In other words, the CIF bylaws can be rewritten if there’s public pressure, common sense and whip-smart attorneys like Baddeley beating down the door. There are amendments to the U.S. Constitution which, at last check, were even more important than what CIF thinks.

So, the question was posed to Jerry Robinson: When he was at Cardinal Newman in the ‘70s, would he take money, be it for signing autographs or having his picture taken in front of a Dairy Queen? Robinson was a high school star, a NCAA Hall of Famer in football and a 13-year player in the NFL.

“As long as I wouldn’t be violating any rules,” Robinson said, “of course I would. Who wouldn’t?”

For those still believing high school sports are innocent and pristine, all about school spirit and pep rallies and sis boom bah, those people also must believe Mickey Mouse is real and the Tooth Fairy is a family friend.

Examples on how hard kids are pushed could fill a Manhattan phone book. Quite possibly no greater example of this is a kid named Bunchie Young. At 11, he received a football scholarship from the University of Illinois. That in itself is not uncommon. Titan Lacaden, for example, accepted a football scholarship from the University of Hawaii. When he was 11. Eleven seems to be the Golden Age of cradle robbers.

What separates Bunchie from the pack is his resume. One website lists Bunchie’s wealth at $200,000. He’s been a guest at a Super Bowl. He ran 12.4 100-yard dash at 10 years old, an age group record. Now 14, Bunchie could break a leg, fall in love with chemistry or a girl, lose interest in football or simply slow down.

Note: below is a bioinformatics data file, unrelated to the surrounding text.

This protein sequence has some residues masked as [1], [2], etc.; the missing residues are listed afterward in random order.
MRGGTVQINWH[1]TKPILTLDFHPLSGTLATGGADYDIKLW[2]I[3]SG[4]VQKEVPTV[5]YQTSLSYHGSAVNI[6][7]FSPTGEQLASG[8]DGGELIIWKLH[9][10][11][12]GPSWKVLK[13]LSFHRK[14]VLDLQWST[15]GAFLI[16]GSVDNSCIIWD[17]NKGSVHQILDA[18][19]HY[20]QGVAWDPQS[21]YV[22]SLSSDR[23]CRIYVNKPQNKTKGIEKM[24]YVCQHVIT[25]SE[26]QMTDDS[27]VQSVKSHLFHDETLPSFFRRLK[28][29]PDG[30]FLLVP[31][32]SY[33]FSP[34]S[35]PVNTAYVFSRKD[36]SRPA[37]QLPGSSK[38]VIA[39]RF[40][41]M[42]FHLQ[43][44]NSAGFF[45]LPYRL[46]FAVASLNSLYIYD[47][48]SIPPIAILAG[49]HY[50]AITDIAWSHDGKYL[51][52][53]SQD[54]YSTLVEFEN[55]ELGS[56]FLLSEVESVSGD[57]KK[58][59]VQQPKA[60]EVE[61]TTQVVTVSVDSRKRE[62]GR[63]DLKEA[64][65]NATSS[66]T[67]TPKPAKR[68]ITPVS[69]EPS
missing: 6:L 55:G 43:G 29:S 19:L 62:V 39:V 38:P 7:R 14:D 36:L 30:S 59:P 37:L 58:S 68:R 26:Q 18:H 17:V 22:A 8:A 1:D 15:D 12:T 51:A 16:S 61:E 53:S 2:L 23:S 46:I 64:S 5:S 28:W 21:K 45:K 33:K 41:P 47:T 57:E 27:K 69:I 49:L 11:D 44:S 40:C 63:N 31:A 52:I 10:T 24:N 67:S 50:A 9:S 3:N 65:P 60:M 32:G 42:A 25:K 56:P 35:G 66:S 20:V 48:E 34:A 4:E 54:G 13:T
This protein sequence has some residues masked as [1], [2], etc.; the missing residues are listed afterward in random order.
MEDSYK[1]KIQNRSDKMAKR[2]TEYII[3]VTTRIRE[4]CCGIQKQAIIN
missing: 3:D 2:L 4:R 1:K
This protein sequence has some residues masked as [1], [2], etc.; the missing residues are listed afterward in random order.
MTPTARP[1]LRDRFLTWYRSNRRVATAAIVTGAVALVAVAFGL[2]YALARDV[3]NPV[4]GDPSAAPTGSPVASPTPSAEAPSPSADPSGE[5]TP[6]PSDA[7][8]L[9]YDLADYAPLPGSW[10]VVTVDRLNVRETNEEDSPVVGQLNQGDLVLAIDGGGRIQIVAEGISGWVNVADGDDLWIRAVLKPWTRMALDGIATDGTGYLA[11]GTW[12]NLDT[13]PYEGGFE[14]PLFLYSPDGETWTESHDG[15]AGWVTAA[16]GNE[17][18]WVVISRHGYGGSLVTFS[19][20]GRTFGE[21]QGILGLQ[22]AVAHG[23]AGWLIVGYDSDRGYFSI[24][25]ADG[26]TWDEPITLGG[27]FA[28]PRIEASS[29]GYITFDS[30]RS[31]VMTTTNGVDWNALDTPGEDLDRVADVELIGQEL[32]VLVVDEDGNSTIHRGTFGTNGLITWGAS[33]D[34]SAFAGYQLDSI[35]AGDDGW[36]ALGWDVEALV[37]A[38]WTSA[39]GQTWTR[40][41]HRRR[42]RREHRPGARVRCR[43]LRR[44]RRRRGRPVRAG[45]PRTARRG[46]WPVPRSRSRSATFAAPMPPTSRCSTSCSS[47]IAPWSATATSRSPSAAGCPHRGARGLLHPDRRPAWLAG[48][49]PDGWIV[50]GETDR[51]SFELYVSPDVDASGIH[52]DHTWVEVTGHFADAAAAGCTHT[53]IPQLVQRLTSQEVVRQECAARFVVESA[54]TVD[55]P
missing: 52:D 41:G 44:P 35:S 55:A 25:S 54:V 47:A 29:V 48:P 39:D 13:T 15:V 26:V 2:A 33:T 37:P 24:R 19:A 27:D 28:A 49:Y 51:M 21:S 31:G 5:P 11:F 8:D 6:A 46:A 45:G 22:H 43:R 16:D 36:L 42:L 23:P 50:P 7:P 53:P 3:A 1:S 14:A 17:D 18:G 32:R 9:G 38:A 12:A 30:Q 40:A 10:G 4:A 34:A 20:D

Bunchie’s skills could turn to oatmeal, but right now he is hot. So, literally, pay it forward. Bunchie is being showcased as if he was a prized steer, except Bunchie is no steer. He is 5 feet tall. He weighs 80 pounds.

Good luck to Bunchie and his Hall of Fame college and pro career. And good luck to all those parents who dream of their kid in college running circles around defensive backs or small forwards. Soon a kid doesn’t have to be Bunchie to make some side dough.

An athlete could be popular, by his personality as well as the sport. An athlete could be an Instagram destination. He or she could have a commanding social media presence. He or she may be cute, charming, have that “Q” rating all locked up. Remember, this is high school after all. A lot of things, thin in substance, attract attention.

“There could be some serious ethical problems,” Bonfigli said. Follow the money changing hands. Funny how “innocence” and “money” never are included in the same sentence, except this one.

So a kid doesn’t have to be a Jerry Robinson to attract a crowd. He can speak in complete sentences, have a nice jumper and be easy on the eyes. He’s a star in a small town that hasn’t had a lot of stars. All he has to do is say in front of a camera “I like mushrooms on my Tasty Burger” and the Tasty Burger owner gives him $100 every time he’s on television.

Imagine if you’re an McDonald’s All-American basketball player. You’ll be getting more than a free Big Mac and television exposure. You’ll be getting promises and lies and a swelled head. Chester Next Door doesn’t know jack about signing contracts, but he’s Dad’s best friend and what do I say?

Flame-outs and burnt-outs and cop-outs are coming. It won’t be the financial nirvana some expect. Putting a family on the back of a 16-year-old can buckle good and honest intentions. But soon the only amateurs we’ll have left in that 6-year-old with the Legos, unless Nike pays $20 million to secure the rights of Steph Curry’s next child.

As the NCAA learned last week, life very seldom remains in a box, wrapped tight, tamper-proof, secured in finality. Life is what happens when you are making other plans, like going to high school and trying to figure out how to fit in.